Today, Hasan al-Banna, founder of the Muslim Brothers in 1928, would not be considered a global jihadist, but his ideas became a foundation for later thinkers to build off of and further radicalize his thought. al-Banna did not understand how the ‘ulama could do nothing in the face of what he percieved was happening to the Muslim world. He viewed the Muslim Brothers’ values as a refutation of the values of al-Azhar University (the most respected Sunni place of high education) and how the university dealt with contemporary issues. The late Richard P. Mitchell, a scholar at the University of Michigan and author of The Society of the Muslim Brothers, summed up al-Banna’s thought on the ‘ulama, stating:

Azhar had persisted in a time-worn, anachronistic approach to Islam and its teachings—dry, dead, ritualistic, and irrelevant to the needs of living Muslims.[1]

Sayyid Qutb, who is viewed as the godfather of the modern jihadist movement, was critical of the ‘ulama as well. He believed they were opportunists that were using religious texts to their own advantage, which is pretty rich coming from Qutb, a man that has a degree in literature and created his own innovative way of understanding Islam.[2] Even more zealous over the problems with the ‘ulama was Muhammad ‘Abd al-Salam Farrag, who coined the term the near enemy as well as led the group Tanzim al-Jihad (later Egyptian Islamic Jihad) in the assassination of Egyptian President Anwar al-Sadat. These are his thoughts from his book Jihad: The Neglected Duty:

There are some who say that what we should do now is busy ourselves with seeking knowledge, for how can we struggle in the cause of Allah while we are lacking the knowledge, which is fard(obligatory) to seek? But we have not heard anyone who says that it is permitted to abandon an Islamic order or an obligation of the obligations of Islam because of knowledge, especially if this obligation is Jihad. So how can we abandon a fard ‘ayn (individual obligation) because of fard kifayah (collective obligation)? … So he who says that knowledge is Jihad must realize that what isfard is fighting … If a person wants to increase his knowledge … he could do so, because there are no restrictions on knowledge, which is available for everybody. But to delay Jihad because of seeking knowledge is an evidence of the one who has no evidence … However, we do not underestimate knowledge and scholars, rather we call for that. But we do not use it as evidence to abandon the obligations that Allah ordained.[3]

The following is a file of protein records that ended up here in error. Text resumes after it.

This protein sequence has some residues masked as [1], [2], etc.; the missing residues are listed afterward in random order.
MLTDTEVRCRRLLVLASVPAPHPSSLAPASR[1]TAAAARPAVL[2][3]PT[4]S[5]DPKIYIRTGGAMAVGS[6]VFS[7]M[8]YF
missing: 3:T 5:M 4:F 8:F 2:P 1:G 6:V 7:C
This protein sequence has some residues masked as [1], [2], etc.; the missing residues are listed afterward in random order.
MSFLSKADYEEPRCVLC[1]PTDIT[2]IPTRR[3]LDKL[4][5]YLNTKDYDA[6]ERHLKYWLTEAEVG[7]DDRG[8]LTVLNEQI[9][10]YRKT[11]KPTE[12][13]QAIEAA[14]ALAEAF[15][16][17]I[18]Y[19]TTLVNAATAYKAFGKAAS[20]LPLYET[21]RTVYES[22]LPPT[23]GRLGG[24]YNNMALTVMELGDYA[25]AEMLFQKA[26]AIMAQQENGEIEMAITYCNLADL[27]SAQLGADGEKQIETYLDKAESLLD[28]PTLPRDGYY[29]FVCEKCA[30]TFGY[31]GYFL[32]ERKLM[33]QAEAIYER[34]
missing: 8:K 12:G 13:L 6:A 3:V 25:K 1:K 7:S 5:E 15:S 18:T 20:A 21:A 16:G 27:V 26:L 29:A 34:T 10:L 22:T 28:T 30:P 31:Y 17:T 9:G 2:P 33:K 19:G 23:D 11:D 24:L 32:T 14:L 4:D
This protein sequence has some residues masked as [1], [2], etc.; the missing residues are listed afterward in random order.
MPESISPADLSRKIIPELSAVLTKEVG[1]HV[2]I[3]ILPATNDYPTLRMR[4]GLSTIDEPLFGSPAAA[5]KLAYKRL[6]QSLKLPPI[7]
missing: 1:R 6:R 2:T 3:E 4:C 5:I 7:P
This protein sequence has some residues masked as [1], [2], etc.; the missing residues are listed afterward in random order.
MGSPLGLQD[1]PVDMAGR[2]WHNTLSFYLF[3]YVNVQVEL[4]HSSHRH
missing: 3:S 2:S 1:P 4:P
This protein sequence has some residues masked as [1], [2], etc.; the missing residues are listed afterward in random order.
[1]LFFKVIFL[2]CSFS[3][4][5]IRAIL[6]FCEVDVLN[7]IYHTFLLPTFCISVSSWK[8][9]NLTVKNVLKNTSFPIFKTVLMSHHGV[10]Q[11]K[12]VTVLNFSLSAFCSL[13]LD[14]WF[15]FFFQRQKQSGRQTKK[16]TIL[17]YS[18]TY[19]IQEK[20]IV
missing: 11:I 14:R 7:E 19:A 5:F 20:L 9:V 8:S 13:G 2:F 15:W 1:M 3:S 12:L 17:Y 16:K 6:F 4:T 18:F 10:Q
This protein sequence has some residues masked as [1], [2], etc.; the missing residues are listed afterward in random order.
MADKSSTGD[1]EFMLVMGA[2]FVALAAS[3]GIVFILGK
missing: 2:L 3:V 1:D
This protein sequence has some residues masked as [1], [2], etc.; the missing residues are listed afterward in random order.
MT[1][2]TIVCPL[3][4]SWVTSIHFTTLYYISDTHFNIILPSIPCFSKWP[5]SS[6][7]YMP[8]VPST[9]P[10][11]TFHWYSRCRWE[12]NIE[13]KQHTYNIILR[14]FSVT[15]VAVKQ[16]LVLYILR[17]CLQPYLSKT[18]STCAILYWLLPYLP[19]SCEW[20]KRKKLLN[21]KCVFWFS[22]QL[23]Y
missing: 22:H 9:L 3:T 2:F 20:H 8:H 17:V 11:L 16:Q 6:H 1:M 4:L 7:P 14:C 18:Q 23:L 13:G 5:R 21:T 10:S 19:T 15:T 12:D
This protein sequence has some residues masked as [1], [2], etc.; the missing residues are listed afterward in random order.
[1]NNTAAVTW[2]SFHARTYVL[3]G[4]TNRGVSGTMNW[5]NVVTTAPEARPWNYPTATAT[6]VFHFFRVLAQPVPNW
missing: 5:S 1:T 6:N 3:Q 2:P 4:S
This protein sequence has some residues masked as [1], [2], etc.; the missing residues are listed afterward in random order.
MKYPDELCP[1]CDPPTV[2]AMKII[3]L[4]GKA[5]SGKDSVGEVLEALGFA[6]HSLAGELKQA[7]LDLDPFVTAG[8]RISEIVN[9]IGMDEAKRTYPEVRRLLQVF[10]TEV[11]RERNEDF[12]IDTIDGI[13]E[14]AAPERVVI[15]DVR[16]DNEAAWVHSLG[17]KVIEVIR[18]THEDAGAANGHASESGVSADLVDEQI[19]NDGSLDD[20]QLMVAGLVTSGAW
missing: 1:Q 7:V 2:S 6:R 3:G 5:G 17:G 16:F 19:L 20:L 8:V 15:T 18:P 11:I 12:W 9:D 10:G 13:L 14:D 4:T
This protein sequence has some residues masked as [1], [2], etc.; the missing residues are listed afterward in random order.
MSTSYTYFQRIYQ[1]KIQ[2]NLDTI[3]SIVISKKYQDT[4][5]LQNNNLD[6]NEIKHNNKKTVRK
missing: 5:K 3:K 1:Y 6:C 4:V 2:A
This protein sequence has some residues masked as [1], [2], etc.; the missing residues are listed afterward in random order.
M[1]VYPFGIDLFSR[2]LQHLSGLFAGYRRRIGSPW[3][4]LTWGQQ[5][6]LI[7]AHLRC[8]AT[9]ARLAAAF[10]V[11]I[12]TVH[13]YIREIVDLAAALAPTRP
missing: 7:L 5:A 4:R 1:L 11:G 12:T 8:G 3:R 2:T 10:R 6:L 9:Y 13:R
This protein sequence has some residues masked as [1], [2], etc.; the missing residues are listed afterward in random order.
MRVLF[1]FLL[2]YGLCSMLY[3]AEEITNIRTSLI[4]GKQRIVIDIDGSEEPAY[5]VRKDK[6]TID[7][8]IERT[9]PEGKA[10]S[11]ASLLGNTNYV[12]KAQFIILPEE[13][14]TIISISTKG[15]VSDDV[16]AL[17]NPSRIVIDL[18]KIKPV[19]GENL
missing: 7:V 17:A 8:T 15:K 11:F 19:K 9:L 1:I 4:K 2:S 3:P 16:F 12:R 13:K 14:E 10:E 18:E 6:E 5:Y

More recently, Osama bin Laden argued:

Despite of this hard siege imposed on you O my Islamic Ummah, you still have a great opportunity to regain your freedom to go out of the submission to and the dependence of this Crusader/Zionist alliance. To reach that, you should free yourself from the fetters of humiliation and subservience shackling us by the agents of this alliance who are our countries’ governors and their helpers especially the fetters of the Ulamaa of the Sultan, as well the fetters of the Islamic groups which transform their method to recognize the governor who betrayed the religion and the Ummah, and they join the political process of the state of this governor, and no difference for them if they are in the rule or opposition.[4]

Further, last month, Dr. Ayman al-Zawahiri stated:

This orientation has the purer methodology and the more correct doctrine, because it relies on the explicit and definite proofs of the Qur’an and Sunnah [Prophetic Way], and cites the historical and political reality of the Muslim Ummah, and believes neither in the fatwas of the “Fuqahaa” of the Marines nor in the hired ‘Ulama in Riyadh, Cairo and Qatar.[5]

Finally, Abu Muhammad al-Maqdisi, the Jordanian cleric who mentored Abu Mus’ab al-Zarqawi and is considered the most influential living global jihadist theorist, has written about what he describes as the murji’ah (non-righteous scholars) on several occasions. Here are a couple examples:

I advise them not be deceived by the ambiguities of the phony scholars, who confuse the truth with falsehood and confuse the path to Paradise with the path to Hellfire.[6]